How Safe Is Your Money In BHP Billiton plc?

opencast.miningMining and petroleum giant BHP Billiton (LSE: BLT) (NYSE: BBL.US) reported a 31% rise in pre-tax profits for the first half of its current tax year (which ends in June), and last week saw the group confirm its cost-cutting credentials by putting its loss-making Nickel West mines up for sale.

On the face of it, BHP looks good value, with a forecast P/E of 11.3 and a prospective yield of 4.0%. The firm is targeting a $2bn reduction in net debt to $25bn by the end of June, at which point it might launch a share buyback programme.

However, investors also need to consider how well BHP might cope if one of its key commodities, such as oil or iron ore, fell heavily in price. To find out more, I’ve taken a closer look at the firm, using three key financial ratios of the kind that are often used by credit rating agencies to rate corporate bonds.

1. Operating profit/interest

What we’re looking for here is a ratio of at least 1.5, to show that BHP’s operating earnings cover its interest payments with room to spare:

$25,965m / $1,288m = 20.2 times cover

BHP’s ability to service its debt is unlikely to come under pressure, as current operating profits cover its interest payments 20 times over.

2. Debt/equity ratio

Commonly referred to as gearing, this is simply the ratio of debt to shareholder equity, or book value (total assets – total liabilities). I tend to use net debt, as companies often maintain large cash balances that can be used to reduce debt if necessary.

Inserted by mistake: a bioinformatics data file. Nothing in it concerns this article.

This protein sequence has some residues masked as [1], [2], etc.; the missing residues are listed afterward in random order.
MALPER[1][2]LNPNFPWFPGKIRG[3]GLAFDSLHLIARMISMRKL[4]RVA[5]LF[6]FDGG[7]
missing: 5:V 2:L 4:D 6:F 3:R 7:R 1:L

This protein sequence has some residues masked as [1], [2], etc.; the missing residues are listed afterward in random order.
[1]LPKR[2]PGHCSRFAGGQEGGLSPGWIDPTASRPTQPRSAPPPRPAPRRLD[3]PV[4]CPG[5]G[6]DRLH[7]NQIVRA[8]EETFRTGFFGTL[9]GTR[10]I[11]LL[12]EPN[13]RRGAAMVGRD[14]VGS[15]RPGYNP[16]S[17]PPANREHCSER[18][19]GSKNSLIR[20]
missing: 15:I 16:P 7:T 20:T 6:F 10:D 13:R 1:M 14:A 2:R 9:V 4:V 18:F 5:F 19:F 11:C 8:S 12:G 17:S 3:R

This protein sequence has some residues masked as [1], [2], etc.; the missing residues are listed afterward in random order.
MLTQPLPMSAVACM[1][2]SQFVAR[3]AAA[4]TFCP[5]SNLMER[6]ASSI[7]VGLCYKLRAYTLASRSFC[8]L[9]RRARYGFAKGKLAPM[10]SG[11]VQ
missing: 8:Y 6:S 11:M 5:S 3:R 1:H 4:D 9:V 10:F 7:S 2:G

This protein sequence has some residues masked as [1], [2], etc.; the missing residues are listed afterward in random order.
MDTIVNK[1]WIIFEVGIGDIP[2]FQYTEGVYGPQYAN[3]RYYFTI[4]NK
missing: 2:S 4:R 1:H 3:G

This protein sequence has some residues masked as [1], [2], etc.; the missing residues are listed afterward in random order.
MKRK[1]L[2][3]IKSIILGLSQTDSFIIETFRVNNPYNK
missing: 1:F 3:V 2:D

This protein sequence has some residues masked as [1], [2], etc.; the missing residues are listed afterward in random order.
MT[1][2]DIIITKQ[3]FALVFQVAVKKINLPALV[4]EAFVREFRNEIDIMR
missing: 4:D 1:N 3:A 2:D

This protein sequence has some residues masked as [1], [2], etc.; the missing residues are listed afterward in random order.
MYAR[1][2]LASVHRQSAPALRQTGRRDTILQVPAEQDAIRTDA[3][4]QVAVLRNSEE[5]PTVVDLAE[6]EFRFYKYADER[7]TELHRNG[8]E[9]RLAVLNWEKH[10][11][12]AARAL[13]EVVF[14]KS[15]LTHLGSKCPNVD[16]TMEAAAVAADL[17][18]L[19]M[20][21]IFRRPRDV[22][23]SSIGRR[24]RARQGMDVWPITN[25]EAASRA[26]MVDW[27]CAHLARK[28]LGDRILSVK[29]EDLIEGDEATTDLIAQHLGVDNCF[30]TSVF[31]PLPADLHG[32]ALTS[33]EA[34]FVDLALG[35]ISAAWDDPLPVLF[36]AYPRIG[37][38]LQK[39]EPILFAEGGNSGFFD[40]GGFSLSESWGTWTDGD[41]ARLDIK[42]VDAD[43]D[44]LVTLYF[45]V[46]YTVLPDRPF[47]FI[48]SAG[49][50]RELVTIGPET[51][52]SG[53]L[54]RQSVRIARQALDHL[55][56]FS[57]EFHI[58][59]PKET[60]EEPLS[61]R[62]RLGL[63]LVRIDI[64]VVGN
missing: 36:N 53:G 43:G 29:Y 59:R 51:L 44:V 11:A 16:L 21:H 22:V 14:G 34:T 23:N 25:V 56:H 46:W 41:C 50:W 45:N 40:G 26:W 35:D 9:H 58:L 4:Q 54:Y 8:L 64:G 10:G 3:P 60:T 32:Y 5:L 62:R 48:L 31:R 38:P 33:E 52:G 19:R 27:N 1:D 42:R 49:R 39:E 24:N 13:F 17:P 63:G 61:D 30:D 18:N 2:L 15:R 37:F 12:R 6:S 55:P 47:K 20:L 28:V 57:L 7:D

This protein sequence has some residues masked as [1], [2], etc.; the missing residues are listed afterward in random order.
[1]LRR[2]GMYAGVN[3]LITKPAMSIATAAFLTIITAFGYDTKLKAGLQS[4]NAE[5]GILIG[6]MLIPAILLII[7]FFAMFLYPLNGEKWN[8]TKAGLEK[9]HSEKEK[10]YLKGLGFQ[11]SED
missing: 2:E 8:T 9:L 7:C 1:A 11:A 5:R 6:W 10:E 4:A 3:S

BHP’s net debt is currently $27.1bn, while its equity is $82.3bn, giving net gearing of 33%. That’s a level I’m quite comfortable with, especially given BHP’s diverse portfolio of assets.

3. Operating profit/sales

This ratio is usually known as operating margin and is useful measure of a company’s profitability.

BHP’s operating margin over the last twelve months was 40%, a very impressive figure that underlines the high profitability of both its iron ore and petroleum divisions — the two largest contributors to the firm’s profits.

How safe is BHP?

BHP’s finances appear to be very safe, with manageable debt levels and high profit margins that should enable the firm to cope with fluctuating demand or prices. The firm’s cost-cutting plans are expected to deliver strong growth in free cash flow this year, and although I’d like to see the firm’s net debt fall further, it’s not a big concern.

Overall, BHP looks like a safe buy to me -- but if you're searching for high-class blue chip shares with strong growth prospects and above-average yields, then I'd suggest you take a closer look at "The Motley Fool's Five Shares To Retire On".

BHP didn't make the cut for this report, but the five firms that did currently offer an average dividend yield of more than 4% and control some of the world's best-known brands.

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> Roland does not own shares in BHP Billiton.